In my never ending search to understand “the data problem”, how could I help but to stumble on a company with a tag line of “all about the data”? I could say that the tag should probably be “all about the meta-data”, but then I’d just be nit-picking.
The company is called Varonis (www.varonis.com). Headquartered in New York City, this is a company with technical talent out of Israel playing the US market. I guess I would categorize this as a security related product.
The product, DataAdvantage, has two main features to it. These features broadly answer the questions, “who can touch what”, and “who is touching what”. I am not in the security business, but the demonstration I saw was eye-opening and effective, and I have not heard of others in this same space (and since I’m undoubtedly wrong others will comment with names of competitive products). I am writing this blog based upon a demo. This demo was effective and if I was more into the security space I would get a copy and play with it.
The product is built on what they call the IDU Platform. It consists of a SQL database, a whole boatload of analytical software (translation: software written by a Ph. D.) and some agents. It reads from Active Directory using a service account (no schema changes) and does not require enabling NFS security logging on your systems.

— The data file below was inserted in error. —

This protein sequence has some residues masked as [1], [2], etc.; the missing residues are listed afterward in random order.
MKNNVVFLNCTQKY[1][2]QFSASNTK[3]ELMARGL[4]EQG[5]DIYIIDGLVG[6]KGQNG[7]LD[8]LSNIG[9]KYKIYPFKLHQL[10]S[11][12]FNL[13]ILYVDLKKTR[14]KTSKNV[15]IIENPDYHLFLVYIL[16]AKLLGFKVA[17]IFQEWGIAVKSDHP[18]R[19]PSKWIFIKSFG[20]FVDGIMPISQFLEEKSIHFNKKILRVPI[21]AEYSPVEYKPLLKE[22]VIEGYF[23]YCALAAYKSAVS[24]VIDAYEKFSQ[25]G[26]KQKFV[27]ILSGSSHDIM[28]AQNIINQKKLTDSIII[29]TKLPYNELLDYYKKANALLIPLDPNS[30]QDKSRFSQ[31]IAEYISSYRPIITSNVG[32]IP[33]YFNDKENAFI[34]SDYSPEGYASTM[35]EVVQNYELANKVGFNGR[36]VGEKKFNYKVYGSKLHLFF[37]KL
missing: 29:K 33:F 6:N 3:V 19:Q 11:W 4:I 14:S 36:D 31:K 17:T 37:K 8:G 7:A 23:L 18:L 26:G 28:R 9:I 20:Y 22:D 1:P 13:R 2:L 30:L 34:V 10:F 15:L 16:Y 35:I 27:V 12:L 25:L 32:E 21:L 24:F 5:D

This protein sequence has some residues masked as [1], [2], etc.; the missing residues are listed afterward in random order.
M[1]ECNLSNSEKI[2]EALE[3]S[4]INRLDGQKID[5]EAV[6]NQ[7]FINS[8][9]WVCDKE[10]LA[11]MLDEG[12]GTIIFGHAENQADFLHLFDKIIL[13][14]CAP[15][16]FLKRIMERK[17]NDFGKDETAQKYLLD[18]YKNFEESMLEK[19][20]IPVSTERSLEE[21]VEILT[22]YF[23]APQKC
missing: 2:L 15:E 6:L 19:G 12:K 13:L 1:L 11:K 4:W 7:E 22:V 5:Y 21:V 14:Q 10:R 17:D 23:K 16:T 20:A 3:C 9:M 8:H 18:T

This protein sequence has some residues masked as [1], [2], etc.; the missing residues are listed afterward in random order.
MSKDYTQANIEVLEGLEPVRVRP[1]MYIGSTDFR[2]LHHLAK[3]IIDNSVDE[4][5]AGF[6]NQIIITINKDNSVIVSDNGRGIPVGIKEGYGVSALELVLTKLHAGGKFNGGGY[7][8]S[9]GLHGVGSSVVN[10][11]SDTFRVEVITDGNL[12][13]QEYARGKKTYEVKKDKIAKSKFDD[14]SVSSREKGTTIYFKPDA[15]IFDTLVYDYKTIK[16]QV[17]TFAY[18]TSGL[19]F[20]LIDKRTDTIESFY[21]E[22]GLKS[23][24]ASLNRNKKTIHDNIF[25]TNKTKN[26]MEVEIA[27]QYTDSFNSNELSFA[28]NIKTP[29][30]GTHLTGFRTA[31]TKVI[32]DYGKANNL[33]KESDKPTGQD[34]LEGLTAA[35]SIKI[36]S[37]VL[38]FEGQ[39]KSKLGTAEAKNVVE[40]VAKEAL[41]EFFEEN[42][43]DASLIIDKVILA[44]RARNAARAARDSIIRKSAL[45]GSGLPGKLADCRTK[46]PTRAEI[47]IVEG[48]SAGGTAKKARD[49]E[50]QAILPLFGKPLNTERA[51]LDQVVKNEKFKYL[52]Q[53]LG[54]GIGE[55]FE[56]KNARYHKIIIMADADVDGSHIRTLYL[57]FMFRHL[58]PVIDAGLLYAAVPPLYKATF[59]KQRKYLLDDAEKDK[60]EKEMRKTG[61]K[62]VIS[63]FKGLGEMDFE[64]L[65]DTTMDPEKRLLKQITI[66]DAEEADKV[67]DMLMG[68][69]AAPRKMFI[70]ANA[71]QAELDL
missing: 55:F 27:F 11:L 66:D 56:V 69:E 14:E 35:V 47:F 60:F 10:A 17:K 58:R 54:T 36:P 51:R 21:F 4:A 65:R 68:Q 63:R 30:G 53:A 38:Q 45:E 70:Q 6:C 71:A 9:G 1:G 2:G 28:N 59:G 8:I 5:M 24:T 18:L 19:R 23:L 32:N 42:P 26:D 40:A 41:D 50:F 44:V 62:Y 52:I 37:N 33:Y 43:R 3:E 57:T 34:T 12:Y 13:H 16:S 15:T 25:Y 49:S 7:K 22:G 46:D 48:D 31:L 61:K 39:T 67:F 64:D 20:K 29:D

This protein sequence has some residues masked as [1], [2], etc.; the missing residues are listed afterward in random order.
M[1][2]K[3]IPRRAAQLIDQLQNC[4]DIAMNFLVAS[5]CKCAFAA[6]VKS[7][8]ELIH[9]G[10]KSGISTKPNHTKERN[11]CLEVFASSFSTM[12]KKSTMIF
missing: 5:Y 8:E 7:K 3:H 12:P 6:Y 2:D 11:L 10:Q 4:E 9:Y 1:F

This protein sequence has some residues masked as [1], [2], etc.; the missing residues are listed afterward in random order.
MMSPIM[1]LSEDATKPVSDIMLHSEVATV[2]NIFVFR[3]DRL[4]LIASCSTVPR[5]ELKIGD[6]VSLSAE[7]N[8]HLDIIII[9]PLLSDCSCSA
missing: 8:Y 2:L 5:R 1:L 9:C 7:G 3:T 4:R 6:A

Who can touch what?
Starting with that first question, this system makes it possible / easier to look at how security permissions are being applied to folders and files on servers around your network. You turn on a meta-data crawler that pulls ACL information into the SQL database. After you let this go for a while, you can now use the GUI to investigate. The GUI looks pretty snappy. You have the typical three pane window that we see a lot of these days. On the left is your Active Directory Groups and Users. In the Middle are folders and files. On the right are User rights. Once you master this interface, it seems that you can do just about any kind of query out of this thing. Want to just troll down the folders and have the AD groups show you who has access? Check. Want to pick a user or group and see what files they have access to? Check. Want to see what files have “Everyone” access? Check. Want to point to a file and determine the effective permissions all the way to the root of the drive? No. At least not today. (For example, Joe might have access to a file, but without access to a parent folder he can never get to the file anyway).
This feature not only allows you to audit permissions in an easy to consume interface, but you can modify the ACLs from this interface to fix them on the live systems (remember: you are viewing a snapshot of the ACLs that are stored in the database). Traditionally, when people change roles within a company over time it is easy to add and forget ACL access to people, but institutionally these accesses rarely go away as they should when the conditions change. With this product, you have a tool to monitor, audit, and correct.
Now, before you jump on the offer for a free 30 day trial, stop and think about how you are going to use this first. There are at least two bad approaches you can take, the cowboy approach and the committee approach.